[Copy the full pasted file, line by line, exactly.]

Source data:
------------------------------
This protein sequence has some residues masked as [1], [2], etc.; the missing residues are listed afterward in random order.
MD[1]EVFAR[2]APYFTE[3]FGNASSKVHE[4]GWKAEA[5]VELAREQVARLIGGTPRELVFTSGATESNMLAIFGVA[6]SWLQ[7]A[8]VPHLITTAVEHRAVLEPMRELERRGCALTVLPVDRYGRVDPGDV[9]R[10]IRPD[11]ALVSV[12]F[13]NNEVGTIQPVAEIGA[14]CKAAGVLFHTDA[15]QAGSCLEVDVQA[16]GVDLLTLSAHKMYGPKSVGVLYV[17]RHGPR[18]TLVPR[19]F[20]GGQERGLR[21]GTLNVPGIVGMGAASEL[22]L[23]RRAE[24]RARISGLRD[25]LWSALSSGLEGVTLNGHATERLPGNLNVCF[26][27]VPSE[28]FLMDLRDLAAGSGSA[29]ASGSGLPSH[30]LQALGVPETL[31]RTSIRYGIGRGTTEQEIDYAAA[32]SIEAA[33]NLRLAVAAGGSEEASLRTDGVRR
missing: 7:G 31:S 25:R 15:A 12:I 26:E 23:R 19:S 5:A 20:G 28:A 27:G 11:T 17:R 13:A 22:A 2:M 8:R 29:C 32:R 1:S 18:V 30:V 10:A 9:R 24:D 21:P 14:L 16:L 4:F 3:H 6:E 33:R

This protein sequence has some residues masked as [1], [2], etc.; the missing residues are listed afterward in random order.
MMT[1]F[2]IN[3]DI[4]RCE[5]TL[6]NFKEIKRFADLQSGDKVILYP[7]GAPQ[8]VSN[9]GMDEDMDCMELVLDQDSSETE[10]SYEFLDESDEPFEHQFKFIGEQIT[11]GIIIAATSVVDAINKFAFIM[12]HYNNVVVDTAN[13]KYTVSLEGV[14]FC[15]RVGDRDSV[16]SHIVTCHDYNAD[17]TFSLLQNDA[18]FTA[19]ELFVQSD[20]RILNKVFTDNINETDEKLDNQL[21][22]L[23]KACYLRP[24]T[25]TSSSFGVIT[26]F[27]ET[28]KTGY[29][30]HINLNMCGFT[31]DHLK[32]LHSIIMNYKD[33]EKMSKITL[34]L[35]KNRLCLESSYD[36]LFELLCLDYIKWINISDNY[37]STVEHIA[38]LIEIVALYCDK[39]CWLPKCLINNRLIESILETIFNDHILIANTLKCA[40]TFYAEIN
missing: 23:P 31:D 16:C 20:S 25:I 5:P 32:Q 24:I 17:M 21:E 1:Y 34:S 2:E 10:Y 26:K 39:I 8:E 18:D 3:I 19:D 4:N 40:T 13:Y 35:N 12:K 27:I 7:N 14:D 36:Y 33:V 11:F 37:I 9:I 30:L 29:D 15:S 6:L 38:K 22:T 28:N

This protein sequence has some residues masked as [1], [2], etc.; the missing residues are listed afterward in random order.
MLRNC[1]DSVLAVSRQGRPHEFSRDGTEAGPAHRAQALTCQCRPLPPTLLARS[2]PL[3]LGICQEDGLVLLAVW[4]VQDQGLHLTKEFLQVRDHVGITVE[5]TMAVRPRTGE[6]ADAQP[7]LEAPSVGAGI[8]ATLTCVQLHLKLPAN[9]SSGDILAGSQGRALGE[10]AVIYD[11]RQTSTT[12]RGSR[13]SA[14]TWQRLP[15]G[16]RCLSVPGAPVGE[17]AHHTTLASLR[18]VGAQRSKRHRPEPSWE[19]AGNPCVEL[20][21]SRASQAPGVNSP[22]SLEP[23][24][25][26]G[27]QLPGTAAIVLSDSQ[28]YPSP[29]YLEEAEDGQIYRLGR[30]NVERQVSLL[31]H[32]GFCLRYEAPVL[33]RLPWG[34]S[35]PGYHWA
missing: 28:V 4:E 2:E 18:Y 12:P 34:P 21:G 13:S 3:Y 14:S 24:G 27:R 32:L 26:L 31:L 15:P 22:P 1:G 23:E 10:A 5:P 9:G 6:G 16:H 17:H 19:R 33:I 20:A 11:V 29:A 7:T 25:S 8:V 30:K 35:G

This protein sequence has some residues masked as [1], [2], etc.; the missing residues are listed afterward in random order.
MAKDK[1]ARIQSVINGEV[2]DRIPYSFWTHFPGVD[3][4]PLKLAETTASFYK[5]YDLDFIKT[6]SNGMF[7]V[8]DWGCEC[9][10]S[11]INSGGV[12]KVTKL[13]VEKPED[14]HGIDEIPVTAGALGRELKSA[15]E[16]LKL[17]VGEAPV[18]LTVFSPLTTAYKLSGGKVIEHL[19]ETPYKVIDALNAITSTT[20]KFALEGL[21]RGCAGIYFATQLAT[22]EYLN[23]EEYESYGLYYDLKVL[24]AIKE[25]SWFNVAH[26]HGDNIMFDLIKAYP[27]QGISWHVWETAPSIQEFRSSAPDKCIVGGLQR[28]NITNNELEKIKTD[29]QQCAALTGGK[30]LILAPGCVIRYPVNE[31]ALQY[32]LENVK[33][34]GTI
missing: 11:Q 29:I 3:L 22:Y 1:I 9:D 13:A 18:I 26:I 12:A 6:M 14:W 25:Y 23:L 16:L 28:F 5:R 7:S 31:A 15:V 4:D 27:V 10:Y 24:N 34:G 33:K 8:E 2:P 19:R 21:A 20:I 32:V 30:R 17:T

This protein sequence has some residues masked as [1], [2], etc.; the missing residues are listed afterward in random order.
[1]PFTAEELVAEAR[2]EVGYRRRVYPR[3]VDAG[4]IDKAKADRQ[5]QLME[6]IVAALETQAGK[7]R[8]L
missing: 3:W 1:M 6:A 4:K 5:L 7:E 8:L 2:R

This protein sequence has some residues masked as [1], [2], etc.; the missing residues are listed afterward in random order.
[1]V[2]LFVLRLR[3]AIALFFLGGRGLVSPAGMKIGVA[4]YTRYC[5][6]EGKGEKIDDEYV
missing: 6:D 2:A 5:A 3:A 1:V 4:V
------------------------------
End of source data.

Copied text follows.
This protein sequence has some residues masked as [1], [2], etc.; the missing residues are listed afterward in random order.
MD[1]EVFAR[2]APYFTE[3]FGNASSKVHE[4]GWKAEA[5]VELAREQVARLIGGTPRELVFTSGATESNMLAIFGVA[6]SWLQ[7]A[8]VPHLITTAVEHRAVLEPMRELERRGCALTVLPVDRYGRVDPGDV[9]R[10]IRPD[11]ALVSV[12]F[13]NNEVGTIQPVAEIGA[14]CKAAGVLFHTDA[15]QAGSCLEVDVQA[16]GVDLLTLSAHKMYGPKSVGVLYV[17]RHGPR[18]TLVPR[19]F[20]GGQERGLR[21]GTLNVPGIVGMGAASEL[22]L[23]RRAE[24]RARISGLRD[25]LWSALSSGLEGVTLNGHATERLPGNLNVCF[26][27]VPSE[28]FLMDLRDLAAGSGSA[29]ASGSGLPSH[30]LQALGVPETL[31]RTSIRYGIGRGTTEQEIDYAAA[32]SIEAA[33]NLRLAVAAGGSEEASLRTDGVRR
missing: 7:G 31:S 25:R 15:A 12:I 26:E 23:R 19:S 5:A 20:G 28:A 27:G 11:T 17:R 13:A 22:A 2:M 8:R 29:C 32:R 1:S 18:V 30:V 10:A 9:R 24:D 21:P 14:L 16:L 4:F 3:H 6:E 33:R

This protein sequence has some residues masked as [1], [2], etc.; the missing residues are listed afterward in random order.
MMT[1]F[2]IN[3]DI[4]RCE[5]TL[6]NFKEIKRFADLQSGDKVILYP[7]GAPQ[8]VSN[9]GMDEDMDCMELVLDQDSSETE[10]SYEFLDESDEPFEHQFKFIGEQIT[11]GIIIAATSVVDAINKFAFIM[12]HYNNVVVDTAN[13]KYTVSLEGV[14]FC[15]RVGDRDSV[16]SHIVTCHDYNAD[17]TFSLLQNDA[18]FTA[19]ELFVQSD[20]RILNKVFTDNINETDEKLDNQL[21][22]L[23]KACYLRP[24]T[25]TSSSFGVIT[26]F[27]ET[28]KTGY[29][30]HINLNMCGFT[31]DHLK[32]LHSIIMNYKD[33]EKMSKITL[34]L[35]KNRLCLESSYD[36]LFELLCLDYIKWINISDNY[37]STVEHIA[38]LIEIVALYCDK[39]CWLPKCLINNRLIESILETIFNDHILIANTLKCA[40]TFYAEIN
missing: 23:P 31:D 16:C 20:S 25:I 5:P 32:Q 24:I 17:M 21:E 1:Y 34:S 2:E 10:Y 26:K 39:I 8:E 18:D 3:I 19:D 4:N 40:T 13:Y 35:N 12:K 27:I 7:N 14:D 36:Y 33:V 11:F 37:I 9:I 30:L 29:D 15:S 6:L 38:K 22:T 28:N

This protein sequence has some residues masked as [1], [2], etc.; the missing residues are listed afterward in random order.
MLRNC[1]DSVLAVSRQGRPHEFSRDGTEAGPAHRAQALTCQCRPLPPTLLARS[2]PL[3]LGICQEDGLVLLAVW[4]VQDQGLHLTKEFLQVRDHVGITVE[5]TMAVRPRTGE[6]ADAQP[7]LEAPSVGAGI[8]ATLTCVQLHLKLPAN[9]SSGDILAGSQGRALGE[10]AVIYD[11]RQTSTT[12]RGSR[13]SA[14]TWQRLP[15]G[16]RCLSVPGAPVGE[17]AHHTTLASLR[18]VGAQRSKRHRPEPSWE[19]AGNPCVEL[20][21]SRASQAPGVNSP[22]SLEP[23][24][25][26]G[27]QLPGTAAIVLSDSQ[28]YPSP[29]YLEEAEDGQIYRLGR[30]NVERQVSLL[31]H[32]GFCLRYEAPVL[33]RLPWG[34]S[35]PGYHWA
missing: 28:V 4:E 2:E 18:Y 12:P 34:P 21:G 13:S 3:Y 14:S 24:G 27:R 32:L 26:L 31:L 15:P 22:P 1:G 23:E 10:A 5:P 9:G 6:G 16:H 17:H 19:R 33:I 20:A 11:V 29:A 7:T 25:S 8:V 30:K 35:G

This protein sequence has some residues masked as [1], [2], etc.; the missing residues are listed afterward in random order.
MAKDK[1]ARIQSVINGEV[2]DRIPYSFWTHFPGVD[3][4]PLKLAETTASFYK[5]YDLDFIKT[6]SNGMF[7]V[8]DWGCEC[9][10]S[11]INSGGV[12]KVTKL[13]VEKPED[14]HGIDEIPVTAGALGRELKSA[15]E[16]LKL[17]VGEAPV[18]LTVFSPLTTAYKLSGGKVIEHL[19]ETPYKVIDALNAITSTT[20]KFALEGL[21]RGCAGIYFATQLAT[22]EYLN[23]EEYESYGLYYDLKVL[24]AIKE[25]SWFNVAH[26]HGDNIMFDLIKAYP[27]QGISWHVWETAPSIQEFRSSAPDKCIVGGLQR[28]NITNNELEKIKTD[29]QQCAALTGGK[30]LILAPGCVIRYPVNE[31]ALQY[32]LENVK[33][34]GTI
missing: 11:Q 29:I 3:L 22:Y 1:I 9:D 13:A 18:I 26:I 12:A 6:M 14:W 25:Y 23:L 16:L 28:F 5:R 7:S 31:A 15:V 4:D 27:V 10:Y 24:N 34:G 33:K 8:E 2:P 19:R 21:A 20:I 32:V 30:R 17:T

This protein sequence has some residues masked as [1], [2], etc.; the missing residues are listed afterward in random order.
[1]PFTAEELVAEAR[2]EVGYRRRVYPR[3]VDAG[4]IDKAKADRQ[5]QLME[6]IVAALETQAGK[7]R[8]L
missing: 3:W 1:M 6:A 4:K 5:L 7:E 8:L 2:R

This protein sequence has some residues masked as [1], [2], etc.; the missing residues are listed afterward in random order.
[1]V[2]LFVLRLR[3]AIALFFLGGRGLVSPAGMKIGVA[4]YTRYC[5][6]EGKGEKIDDEYV
missing: 6:D 2:A 5:A 3:A 1:V 4:V